We are not alone, even in our most loneliness-ness, because you will never forsake us.

You will not abandon.  You will not throw us away.

But, sometimes God, it is us who abandon you.

It doesn’t even have to be some huge, grand decision to leave our belief in you and our beliefs (the correct ones) about you in the dust.

No, sometimes it comes upon us with much more stealth…

we get busy.

we become anxious.

we become bitingly cynical.

we become tired.

we even become happy, sometimes, with our “success” and the smorgasbord the word presents us.

And, we forget you are there.  We forget that what John Greenleaf Whittier said, is truth:

Before us, even as behind, God is…..

And so, God, tonight, we need to sit with you awhile.  In your presence.  No huge study, no commentaries, no apologetics, no huge revelations, no answers.

Just your presence.

To sit in your presence is to acknowledge that the words found in Psalm 73:23-28 are truth:

27 For behold, those who are far from you shall perish;
    you put an end to everyone who is unfaithful to you.
28 But for me it is good to be near God;
    I have made the Lord God my refuge,
    that I may tell of all your works.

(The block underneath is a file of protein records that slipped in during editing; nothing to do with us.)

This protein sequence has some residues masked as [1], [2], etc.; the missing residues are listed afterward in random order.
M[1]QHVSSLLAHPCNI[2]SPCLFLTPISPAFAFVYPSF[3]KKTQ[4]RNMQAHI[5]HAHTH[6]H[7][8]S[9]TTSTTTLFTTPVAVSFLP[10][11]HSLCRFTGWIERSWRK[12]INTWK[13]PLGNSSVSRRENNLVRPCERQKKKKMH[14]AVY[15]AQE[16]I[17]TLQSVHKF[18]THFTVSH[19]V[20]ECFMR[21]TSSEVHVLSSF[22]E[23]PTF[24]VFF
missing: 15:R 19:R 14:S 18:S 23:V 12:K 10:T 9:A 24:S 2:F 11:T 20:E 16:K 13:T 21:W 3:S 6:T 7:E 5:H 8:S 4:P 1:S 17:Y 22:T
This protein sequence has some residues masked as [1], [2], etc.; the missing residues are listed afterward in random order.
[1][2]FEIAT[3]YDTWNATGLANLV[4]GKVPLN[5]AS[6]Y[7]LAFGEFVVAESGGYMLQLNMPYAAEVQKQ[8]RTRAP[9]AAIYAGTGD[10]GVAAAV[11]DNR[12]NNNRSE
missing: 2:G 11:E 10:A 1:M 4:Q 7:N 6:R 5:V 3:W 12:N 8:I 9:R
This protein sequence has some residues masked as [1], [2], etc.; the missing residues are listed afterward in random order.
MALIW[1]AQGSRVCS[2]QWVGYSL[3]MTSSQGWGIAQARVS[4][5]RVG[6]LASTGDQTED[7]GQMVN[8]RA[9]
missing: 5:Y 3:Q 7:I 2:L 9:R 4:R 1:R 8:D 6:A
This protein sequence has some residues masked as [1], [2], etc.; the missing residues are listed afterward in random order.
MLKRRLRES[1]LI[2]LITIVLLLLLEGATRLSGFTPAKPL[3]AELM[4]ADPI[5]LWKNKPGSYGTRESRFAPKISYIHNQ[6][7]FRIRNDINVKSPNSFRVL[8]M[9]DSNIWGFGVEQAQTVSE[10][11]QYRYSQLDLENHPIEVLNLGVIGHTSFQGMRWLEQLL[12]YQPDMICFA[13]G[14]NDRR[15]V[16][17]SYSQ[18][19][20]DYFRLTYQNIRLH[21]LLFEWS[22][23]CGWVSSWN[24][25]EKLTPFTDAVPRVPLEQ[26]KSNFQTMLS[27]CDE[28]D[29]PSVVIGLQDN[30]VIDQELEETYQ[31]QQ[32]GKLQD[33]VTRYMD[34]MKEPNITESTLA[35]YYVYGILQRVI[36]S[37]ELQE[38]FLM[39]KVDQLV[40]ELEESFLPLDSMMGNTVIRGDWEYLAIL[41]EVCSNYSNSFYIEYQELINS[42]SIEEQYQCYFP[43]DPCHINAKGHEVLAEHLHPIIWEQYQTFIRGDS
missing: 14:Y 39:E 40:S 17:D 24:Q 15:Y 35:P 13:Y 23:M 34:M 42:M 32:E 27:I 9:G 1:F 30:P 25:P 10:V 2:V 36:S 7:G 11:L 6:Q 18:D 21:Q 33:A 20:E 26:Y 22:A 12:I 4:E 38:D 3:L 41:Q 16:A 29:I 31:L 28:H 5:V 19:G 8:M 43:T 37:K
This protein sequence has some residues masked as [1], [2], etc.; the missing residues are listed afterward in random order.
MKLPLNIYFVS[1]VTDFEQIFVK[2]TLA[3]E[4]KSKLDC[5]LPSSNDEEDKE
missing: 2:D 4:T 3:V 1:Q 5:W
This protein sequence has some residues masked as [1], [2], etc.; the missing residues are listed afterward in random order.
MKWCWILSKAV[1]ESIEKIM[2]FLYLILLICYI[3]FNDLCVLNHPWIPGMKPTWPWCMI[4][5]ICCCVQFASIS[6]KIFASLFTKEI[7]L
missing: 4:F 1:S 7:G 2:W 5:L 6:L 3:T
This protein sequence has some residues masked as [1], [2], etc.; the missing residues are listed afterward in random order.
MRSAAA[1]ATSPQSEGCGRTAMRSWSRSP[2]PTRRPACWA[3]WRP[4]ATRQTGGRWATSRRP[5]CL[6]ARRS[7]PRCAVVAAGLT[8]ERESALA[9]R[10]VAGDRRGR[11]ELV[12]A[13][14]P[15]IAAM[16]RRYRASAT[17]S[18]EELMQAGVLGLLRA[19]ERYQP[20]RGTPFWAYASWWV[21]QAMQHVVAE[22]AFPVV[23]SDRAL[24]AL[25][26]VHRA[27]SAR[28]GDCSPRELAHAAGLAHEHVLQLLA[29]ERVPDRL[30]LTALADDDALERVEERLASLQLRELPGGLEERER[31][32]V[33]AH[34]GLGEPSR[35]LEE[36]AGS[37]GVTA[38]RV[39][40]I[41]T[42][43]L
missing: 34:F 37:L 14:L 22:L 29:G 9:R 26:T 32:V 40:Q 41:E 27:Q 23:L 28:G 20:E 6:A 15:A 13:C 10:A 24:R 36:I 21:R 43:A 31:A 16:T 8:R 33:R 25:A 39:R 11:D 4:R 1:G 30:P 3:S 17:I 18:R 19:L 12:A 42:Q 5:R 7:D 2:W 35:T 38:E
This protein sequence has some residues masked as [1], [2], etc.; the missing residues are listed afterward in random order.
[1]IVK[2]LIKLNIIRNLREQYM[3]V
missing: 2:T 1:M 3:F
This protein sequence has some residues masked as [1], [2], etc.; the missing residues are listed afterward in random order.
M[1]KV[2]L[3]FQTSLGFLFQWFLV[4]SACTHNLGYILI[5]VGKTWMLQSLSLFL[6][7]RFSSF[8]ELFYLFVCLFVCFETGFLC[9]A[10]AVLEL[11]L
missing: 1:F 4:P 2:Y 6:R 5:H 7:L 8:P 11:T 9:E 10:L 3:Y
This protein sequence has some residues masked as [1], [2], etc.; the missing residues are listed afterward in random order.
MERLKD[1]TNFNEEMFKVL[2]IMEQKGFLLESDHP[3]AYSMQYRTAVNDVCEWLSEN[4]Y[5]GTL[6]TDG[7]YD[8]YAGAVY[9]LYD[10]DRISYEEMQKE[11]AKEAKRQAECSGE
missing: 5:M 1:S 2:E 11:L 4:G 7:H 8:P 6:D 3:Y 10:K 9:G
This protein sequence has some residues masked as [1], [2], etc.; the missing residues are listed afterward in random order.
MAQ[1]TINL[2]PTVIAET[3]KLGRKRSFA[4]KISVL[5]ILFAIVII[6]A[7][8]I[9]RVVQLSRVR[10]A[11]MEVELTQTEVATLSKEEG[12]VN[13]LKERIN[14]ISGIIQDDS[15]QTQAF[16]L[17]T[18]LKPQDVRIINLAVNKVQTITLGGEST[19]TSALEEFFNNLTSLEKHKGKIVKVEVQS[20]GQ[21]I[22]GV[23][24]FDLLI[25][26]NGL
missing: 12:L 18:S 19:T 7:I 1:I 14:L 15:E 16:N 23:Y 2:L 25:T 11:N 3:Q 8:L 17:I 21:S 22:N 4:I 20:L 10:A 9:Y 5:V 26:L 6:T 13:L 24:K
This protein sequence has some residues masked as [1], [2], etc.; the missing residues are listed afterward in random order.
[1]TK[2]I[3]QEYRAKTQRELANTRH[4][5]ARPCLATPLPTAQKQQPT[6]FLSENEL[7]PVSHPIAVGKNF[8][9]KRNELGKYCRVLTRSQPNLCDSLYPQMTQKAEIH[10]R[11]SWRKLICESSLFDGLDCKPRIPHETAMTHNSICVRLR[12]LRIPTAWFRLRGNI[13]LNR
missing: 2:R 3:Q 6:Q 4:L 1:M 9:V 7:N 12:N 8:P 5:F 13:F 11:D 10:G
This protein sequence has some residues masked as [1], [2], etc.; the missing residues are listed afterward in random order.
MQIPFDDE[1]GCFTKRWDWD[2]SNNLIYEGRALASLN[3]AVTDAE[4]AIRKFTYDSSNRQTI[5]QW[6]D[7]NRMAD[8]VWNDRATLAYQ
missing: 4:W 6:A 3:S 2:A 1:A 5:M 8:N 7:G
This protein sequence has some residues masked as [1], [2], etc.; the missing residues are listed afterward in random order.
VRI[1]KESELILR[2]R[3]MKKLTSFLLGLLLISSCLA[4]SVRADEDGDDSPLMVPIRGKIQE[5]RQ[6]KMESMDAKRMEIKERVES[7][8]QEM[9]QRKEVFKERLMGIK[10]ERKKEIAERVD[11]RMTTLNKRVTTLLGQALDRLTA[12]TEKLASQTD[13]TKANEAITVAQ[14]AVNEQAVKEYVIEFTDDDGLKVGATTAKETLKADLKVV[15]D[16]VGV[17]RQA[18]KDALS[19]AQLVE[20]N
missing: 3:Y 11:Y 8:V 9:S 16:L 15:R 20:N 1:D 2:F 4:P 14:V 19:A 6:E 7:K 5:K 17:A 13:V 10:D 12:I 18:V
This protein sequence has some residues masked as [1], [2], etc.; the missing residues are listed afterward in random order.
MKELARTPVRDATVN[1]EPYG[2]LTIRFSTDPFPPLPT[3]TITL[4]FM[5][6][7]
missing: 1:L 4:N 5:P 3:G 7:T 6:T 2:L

It’s knowing that, even when I foolishly choose to not sit in your presence, you are still continually with me.  It’s knowing that you guide me with your counsel–your all-wisdom counsel.

It’s knowing that, there will be a day.  A home-going day.

It’s knowing that John 6:68 and Psalm 73:25 confirm each other.  Interpret each other.  Peter’s words of, essentially, “What other choice is there?  You have the words of eternal life…” resonate with the words here in Psalm 73:25—Who else do I have, God?  No one.  Only You.  You will not abandon.  You will not forsake.

It’s knowing that even on nights when the weariness is bone-deep from the responsibilities of parenting and work and to-do-lists and caring for others, you are my strength to get up and do it all again tomorrow.

It’s knowing that when the weariness is soul-deep from so-much, you are also the strength of my heart.

It’s also recognizing the rightful place of fear in verse 27–those far from you, shall perish.  God, help me to know your salvation.

So, grant me the grace to sit here, for a few moments, in your presence.  To settle.  Because it is grace.  To know, at the core of both mind and soul….

that you are real

that you are here.

that you are near.

I think this rendering of the thoughts in verse 28, sum it up best:

But as for me, the nearness of God is my good…

Your nearness–your presence, is my good.

Whom have I in heaven but you?

God, to whom shall we go?

You have the words of eternal life.